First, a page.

Opera House, Wellington
Previously: State Opera House, The Grand Opera House
The Opera House on Manners Street, Wellington.
|Address||111–113 Manners Street|
|Designation||NZHPT classification I|
|Venues Wellington: The Opera House|
|Designated||27 June 1985|
The present Opera House replaced earlier buildings, also on Manners Street. The Imperial Opera House opened in 1878, but burnt down a year later. Its replacement was extensively modified to a cinema named Everybody's Pictures in 1914.
Construction work on the present building began in 1911, and was originally named The Grand Opera House in May 1913 with a plan to open early on Boxing Night that year. The principal architect William Pitt was based in Melbourne, Australia, and much of the work was overseen by Wellington architect Albert Liddy. The opera house finally opened on Easter Saturday of 12 April 1914 to an evening performance by the American Burlesque Company, with a full seating capacity of 2141 in three levels of stalls, dress circle and gallery, including 50 box seats. The original seating upholstery was made and installed by the Wellington company Kirkcaldie & Stains, and the interior features fine plaster moldings and ornate dome. The building was designed with brick masonry outer walls with wooden floors and a timber-framed roof.
In the 1990s and early 2000s the building was operated by the St James Theatre Trust, which ran the nearby St James Theatre. In July 2011 Positively Wellington Venues, an integration between the Wellington Convention Centre and the St James Theatre Trust, began managing the theatre under the new name of The Opera House along with five other venues in the capital city. In October 2012 it was announced that the Opera House was an earthquake risk and would possibly have to close. By the end of 2016, funding from Wellington City Council and the Performing Arts Foundation of Wellington had strengthened and restored the building to sufficient code to continue to be open to the public. The refit also included an award-winning restoration of its original interior features, by a local architect and 14 painters and artists.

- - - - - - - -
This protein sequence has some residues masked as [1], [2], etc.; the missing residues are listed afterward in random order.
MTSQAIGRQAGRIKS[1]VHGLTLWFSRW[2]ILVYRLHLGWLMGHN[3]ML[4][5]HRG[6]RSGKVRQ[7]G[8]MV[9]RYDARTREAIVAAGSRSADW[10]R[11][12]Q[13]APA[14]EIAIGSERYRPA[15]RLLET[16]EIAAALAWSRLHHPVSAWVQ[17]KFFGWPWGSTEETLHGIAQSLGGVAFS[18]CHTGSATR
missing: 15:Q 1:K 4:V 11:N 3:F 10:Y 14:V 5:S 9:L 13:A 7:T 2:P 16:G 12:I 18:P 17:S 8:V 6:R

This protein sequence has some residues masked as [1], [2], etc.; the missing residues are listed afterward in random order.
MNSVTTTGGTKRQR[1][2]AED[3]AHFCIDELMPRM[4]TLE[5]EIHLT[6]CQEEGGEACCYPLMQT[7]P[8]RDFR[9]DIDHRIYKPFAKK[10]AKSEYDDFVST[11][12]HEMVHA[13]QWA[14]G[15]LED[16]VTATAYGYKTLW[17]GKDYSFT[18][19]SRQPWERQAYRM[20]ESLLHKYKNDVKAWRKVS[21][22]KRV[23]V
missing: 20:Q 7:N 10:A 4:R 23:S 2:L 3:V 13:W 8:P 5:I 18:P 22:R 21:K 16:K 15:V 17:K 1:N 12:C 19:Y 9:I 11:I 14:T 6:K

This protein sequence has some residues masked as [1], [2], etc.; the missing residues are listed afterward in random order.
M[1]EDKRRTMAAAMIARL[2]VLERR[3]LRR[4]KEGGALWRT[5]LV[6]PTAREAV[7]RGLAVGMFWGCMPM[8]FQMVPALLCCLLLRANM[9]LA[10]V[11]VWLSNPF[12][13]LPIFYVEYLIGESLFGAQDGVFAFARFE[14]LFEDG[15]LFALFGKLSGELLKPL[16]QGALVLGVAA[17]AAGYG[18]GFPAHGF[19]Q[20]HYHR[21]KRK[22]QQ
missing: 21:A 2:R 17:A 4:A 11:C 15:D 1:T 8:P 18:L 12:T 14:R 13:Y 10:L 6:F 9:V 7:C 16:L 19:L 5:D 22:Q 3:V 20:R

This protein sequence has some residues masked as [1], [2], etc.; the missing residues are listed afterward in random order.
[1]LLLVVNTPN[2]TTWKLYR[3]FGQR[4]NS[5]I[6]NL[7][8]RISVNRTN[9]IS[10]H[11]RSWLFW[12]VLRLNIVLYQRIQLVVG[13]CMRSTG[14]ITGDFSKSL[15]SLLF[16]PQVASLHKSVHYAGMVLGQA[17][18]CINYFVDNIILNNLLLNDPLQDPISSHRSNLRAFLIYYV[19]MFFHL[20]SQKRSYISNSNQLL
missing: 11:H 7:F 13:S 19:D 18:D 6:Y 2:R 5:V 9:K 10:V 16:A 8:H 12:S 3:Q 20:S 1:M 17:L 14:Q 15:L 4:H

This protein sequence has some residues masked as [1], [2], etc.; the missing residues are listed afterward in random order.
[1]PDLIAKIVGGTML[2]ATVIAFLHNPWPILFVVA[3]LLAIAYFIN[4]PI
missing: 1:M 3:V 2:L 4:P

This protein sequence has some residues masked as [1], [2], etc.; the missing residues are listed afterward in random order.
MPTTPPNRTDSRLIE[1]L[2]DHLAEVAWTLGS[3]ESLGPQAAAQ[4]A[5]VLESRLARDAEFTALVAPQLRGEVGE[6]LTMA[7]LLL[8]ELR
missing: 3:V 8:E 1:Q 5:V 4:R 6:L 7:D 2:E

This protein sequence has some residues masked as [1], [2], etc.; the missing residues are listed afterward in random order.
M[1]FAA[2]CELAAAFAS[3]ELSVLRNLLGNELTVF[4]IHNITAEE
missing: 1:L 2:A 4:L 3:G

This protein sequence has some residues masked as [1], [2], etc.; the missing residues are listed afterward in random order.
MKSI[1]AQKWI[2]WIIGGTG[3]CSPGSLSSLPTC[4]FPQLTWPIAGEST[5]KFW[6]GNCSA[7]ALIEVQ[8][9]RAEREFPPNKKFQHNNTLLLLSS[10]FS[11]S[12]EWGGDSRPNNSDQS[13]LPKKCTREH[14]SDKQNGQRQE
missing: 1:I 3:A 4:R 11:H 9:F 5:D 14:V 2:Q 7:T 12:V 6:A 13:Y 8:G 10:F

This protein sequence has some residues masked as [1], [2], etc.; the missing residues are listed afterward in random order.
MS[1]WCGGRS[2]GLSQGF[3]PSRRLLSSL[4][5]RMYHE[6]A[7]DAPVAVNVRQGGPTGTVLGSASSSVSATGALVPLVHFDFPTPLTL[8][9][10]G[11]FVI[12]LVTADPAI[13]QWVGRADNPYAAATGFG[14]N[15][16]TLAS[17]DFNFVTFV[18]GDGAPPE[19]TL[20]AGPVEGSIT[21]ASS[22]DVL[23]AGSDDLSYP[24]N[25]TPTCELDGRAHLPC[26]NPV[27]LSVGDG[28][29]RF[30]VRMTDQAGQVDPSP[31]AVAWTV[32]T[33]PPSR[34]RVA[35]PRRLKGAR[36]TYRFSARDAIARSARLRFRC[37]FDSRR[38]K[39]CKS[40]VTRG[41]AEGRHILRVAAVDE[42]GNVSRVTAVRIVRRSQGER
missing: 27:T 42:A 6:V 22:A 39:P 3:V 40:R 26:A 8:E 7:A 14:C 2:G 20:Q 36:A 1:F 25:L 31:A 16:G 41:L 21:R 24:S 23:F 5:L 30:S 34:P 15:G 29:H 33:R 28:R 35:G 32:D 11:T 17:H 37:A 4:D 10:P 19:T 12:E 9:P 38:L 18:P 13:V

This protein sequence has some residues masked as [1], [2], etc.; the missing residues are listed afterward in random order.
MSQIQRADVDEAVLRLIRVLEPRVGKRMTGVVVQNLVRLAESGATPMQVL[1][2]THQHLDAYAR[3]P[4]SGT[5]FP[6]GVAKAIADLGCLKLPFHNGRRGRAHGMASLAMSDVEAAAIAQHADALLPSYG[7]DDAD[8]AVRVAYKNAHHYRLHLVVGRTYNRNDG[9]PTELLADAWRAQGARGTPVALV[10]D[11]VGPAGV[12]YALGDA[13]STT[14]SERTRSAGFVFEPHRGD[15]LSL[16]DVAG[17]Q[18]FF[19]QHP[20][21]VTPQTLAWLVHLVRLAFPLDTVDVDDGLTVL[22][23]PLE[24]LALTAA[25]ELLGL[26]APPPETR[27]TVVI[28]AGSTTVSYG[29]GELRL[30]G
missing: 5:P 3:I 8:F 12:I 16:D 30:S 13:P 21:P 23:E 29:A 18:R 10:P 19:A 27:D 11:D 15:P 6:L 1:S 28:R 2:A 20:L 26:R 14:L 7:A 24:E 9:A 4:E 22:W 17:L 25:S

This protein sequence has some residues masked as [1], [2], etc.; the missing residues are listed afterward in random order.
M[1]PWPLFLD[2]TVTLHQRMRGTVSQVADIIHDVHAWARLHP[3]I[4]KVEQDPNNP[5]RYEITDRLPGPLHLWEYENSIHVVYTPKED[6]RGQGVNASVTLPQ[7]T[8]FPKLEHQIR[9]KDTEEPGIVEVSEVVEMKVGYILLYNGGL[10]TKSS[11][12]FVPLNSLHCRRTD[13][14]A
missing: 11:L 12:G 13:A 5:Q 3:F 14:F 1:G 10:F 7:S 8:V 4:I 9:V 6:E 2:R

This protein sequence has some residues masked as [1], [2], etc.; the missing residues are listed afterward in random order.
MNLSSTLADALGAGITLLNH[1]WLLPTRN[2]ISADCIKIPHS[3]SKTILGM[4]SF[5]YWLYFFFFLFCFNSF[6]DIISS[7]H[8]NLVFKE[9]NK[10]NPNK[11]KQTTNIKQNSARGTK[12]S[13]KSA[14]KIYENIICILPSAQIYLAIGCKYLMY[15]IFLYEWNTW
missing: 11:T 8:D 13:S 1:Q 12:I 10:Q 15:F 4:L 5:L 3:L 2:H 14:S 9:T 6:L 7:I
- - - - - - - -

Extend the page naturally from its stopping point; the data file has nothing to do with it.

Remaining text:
- Kernohoran, David, Wellington's Old Buildings, Victoria University Press, 1994, ISBN 0-86473-267-8 (page 131)
- "Opera House". Register of Historic Places. Heritage New Zealand.
- "Town News". New Zealand Mail (315). 4 May 1878. p. 13. Retrieved 14 September 2019 – via Papers Past.
- "Great fire in the city". Evening Post. XVII (542). 21 June 1879. p. 5. Retrieved 14 September 2019 – via Papers Past.
- "The Picture Craze; Old Opera House secured on a long lease". Dominion. 7 (2017). 26 March 1914. p. 5. Retrieved 14 September 2019 – via Papers Past.
- ""Everybody's Pictures"". Dominion. 7 (2187). 27 June 1914. p. 9. Retrieved 14 September 2019 – via Papers Past.
- "Entertainments: Everybody's Pictures". Dominion. 7 (2198). 10 July 1914. p. 10. Retrieved 14 September 2019 – via Papers Past.
- "New Theatre Named". Dominion. 6 (1754). 20 May 1913. Retrieved 21 December 2018 – via Papers Past.
- "Grand Opera House". Evening Post. 87 (61). 13 March 1914. Retrieved 21 December 2018 – via Papers Past.
- "The Stage". Wairarapa Daily Times. 66 (11927). 14 March 1914. Retrieved 21 December 2018 – via Papers Past.
- McConnell, Rhiannon (10 February 2016). "Opera House Lane's dark days". The Wellingtonian. Retrieved 21 December 2018.
- Jackman, Amy (11 October 2012). "Opera House may close". The Wellingtonian. Fairfax Media. Retrieved 26 June 2018.
- Jackman, Amy (23 October 2014). "Quake risk building's $1m upgrade". The Wellingtonian. Retrieved 21 December 2018.
- Flahive, Brad (10 October 2016). "Wellington Opera House restoration recognised with award for its use of colour". Stuff. Retrieved 21 December 2018.
- Wellington Regional Economic Development Agency. "King Kong – where versatility was key". wellingtonnz.com. Retrieved 26 June 2018.
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